Misery of hay fever is something not to be sniffed at
Sneezing already? Tree pollen can be problematic for allergy sufferers. Kate Whiting reveals a few top tips to help get you through the season
March is here - hurrah - which means we're finally getting closer to spring. But if the new month has brought on a spate of sneezing, you might be wondering why.
According to Allergy UK nurse advisor, Holly Shaw, it could be an allergic reaction to tree pollen.
"Different types of tree pollen are released throughout the year. There are three main pollen seasons; tree, grass and weed.
"Grass pollen affects the majority of hay fever sufferers.
"Pollen season for trees is usually March-May, but can vary year to year," explains Shaw.
According to Allergy UK, approximately 25% of hay fever sufferers are allergic to birch trees, including alder and hazel, whose main pollen season is between April and May.
Pollen counts in areas populated by birch trees will be highest on warm, dry days with a mild wind.
Around 18 million people in the UK are thought to suffer from hay fever, and it can develop in later life.
Research by allergy specialist Professor Stephen Durham found the number of sufferers had doubled over a 20-year period, which, he told the BBC, could be down to pollution or the 'hygiene hypothesis' - "that our bodies aren't as strong because we aren't exposed to infections when we are small children that our systems rebel against".
Shaw says: "Symptoms of hay fever are commonly sneezing, itching and a runny nose, itchy eyes causing redness and watering, and a blocked or stuffy nose or sinuses, which may affect sleep.
"Sometimes patients may confuse their symptoms with a common cold and not realise it's hay fever," she adds.
"People who have allergic rhinitis (hay fever) are also at risk of developing asthma.
"It is common for patients with hay fever to also have asthma."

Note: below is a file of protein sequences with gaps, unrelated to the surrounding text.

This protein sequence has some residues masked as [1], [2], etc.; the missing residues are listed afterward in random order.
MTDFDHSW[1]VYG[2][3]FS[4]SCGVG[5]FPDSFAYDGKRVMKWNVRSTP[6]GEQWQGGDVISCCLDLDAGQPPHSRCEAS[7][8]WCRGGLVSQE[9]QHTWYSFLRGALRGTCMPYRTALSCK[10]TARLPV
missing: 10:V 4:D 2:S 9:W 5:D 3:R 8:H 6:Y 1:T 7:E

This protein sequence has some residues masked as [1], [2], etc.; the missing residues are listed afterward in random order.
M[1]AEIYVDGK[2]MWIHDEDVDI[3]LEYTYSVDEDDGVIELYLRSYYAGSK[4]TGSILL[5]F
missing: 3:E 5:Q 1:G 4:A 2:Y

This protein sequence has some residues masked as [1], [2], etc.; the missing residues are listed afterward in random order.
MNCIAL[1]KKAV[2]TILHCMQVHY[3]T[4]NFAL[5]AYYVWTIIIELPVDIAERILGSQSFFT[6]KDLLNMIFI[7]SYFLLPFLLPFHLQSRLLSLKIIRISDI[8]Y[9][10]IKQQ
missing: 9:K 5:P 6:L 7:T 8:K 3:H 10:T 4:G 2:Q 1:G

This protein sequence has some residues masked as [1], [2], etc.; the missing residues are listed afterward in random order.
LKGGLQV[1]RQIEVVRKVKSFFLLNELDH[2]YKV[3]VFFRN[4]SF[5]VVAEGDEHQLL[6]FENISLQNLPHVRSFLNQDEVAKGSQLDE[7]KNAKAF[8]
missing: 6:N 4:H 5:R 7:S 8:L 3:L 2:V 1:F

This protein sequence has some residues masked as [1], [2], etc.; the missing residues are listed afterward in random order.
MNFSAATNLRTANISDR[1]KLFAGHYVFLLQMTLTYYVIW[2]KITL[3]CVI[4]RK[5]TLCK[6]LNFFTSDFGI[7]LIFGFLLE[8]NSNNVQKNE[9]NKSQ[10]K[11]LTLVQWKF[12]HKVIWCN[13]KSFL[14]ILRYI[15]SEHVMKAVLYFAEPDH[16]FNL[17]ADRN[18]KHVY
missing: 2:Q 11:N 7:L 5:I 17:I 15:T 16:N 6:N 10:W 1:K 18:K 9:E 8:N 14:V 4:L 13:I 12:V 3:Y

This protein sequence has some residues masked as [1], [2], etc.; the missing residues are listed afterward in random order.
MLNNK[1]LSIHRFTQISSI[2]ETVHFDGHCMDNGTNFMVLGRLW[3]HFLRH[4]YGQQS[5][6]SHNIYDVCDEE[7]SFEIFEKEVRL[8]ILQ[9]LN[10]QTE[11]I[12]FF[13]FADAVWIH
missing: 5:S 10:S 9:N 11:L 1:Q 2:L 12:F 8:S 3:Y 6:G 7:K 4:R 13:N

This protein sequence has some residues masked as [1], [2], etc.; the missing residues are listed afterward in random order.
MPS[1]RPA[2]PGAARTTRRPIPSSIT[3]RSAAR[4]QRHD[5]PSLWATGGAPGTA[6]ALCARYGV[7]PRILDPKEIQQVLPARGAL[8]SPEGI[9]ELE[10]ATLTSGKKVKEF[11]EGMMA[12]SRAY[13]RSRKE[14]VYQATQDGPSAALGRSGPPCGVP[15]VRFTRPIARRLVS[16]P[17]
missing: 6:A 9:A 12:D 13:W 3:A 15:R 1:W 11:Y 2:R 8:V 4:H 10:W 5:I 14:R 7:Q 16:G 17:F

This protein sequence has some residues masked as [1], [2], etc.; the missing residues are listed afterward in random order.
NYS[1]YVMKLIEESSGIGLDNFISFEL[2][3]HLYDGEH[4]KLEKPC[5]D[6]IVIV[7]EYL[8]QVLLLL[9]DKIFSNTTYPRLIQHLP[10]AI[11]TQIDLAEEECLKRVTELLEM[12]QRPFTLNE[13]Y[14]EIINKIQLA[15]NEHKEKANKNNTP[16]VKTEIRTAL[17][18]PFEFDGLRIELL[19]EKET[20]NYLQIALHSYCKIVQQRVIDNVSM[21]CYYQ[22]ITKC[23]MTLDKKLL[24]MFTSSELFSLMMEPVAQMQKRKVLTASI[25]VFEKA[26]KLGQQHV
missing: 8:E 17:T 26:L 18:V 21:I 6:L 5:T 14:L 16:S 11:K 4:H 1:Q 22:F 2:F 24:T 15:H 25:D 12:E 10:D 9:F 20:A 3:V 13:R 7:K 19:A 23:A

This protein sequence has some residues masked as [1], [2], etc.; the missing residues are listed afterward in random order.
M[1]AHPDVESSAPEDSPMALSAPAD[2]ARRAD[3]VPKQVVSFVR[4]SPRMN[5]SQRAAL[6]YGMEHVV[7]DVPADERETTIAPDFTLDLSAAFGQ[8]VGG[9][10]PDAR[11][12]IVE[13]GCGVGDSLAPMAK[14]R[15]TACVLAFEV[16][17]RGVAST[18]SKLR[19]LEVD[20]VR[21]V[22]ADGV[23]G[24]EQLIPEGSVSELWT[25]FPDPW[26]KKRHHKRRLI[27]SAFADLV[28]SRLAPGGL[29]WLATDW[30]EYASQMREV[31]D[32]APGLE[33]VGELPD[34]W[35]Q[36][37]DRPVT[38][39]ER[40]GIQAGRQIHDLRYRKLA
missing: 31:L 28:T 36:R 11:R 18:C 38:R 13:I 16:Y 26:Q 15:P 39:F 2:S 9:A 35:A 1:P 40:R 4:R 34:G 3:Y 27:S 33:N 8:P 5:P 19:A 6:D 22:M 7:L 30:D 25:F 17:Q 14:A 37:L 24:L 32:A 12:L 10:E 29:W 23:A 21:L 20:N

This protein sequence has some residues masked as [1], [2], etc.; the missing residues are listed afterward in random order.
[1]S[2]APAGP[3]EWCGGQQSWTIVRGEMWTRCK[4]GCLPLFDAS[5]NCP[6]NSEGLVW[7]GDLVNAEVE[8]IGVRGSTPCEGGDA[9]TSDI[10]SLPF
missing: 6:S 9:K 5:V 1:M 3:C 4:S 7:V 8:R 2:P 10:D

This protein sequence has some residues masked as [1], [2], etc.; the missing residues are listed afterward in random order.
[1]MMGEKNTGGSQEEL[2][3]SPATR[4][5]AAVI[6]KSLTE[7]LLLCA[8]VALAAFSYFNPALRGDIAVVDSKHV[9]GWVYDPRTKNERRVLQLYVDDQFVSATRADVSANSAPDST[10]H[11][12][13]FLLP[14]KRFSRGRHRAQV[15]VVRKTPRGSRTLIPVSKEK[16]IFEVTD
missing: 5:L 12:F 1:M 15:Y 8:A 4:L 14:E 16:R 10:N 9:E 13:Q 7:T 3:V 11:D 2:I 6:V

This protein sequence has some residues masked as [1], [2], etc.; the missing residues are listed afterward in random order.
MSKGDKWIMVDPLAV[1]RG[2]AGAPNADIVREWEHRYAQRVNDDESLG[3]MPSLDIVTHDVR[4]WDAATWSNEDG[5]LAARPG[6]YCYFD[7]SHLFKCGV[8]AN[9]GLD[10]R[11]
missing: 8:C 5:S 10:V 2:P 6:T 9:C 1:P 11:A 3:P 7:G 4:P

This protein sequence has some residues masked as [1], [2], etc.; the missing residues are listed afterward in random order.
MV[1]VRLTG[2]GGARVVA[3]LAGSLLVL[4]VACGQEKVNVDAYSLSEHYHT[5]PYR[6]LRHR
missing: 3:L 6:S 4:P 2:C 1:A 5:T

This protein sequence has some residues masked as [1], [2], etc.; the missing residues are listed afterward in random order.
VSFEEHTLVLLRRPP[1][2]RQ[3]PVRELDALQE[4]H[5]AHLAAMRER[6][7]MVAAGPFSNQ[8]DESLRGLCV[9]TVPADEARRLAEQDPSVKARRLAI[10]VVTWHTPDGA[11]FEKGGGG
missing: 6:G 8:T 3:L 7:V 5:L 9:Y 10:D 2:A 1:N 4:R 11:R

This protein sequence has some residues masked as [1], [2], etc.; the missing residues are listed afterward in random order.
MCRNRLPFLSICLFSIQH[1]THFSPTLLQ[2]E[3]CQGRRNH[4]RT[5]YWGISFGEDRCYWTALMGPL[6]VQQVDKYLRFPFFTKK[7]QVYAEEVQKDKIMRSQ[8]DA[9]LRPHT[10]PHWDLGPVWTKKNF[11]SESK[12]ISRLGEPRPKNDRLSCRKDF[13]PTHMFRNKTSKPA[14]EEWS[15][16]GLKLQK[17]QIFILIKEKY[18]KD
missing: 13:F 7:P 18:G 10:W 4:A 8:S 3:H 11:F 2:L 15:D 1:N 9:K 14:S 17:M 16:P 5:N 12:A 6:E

It's a good idea to see a health professional (GP/pharmacist) to discuss your symptoms, so you can be sure that it is actually hay fever you have, and not something else.
This way, you can be sure you're getting the appropriate advice and treatment.
Pharmacists are well placed and easily accessible for advice on hay fever management and product selection.
There are many ways to treat hay fever symptoms, but avoidance and reduction of exposure is very important.
Techniques can include wearing wraparound sunglasses to avoid pollen exposure to the eyes, applying a nasal allergen barrier balm to act as a pollen trap, not drying washing outside, washing/showering after being outside, and closing windows in the car/home to prevent pollen coming inside.
Initial treatment is usually the use of a non-sedating daily antihistamine, which can be taken in the form of tablets or syrups/solutions for children.
Depending on individual symptoms, nasal sprays (containing antihistamines and/or steroids), saline nasal douches (which wash out the nasal passages) and eye drops may help with symptom management.
- For more information on hay fever and allergic rhinitis, visit www.allergyuk.org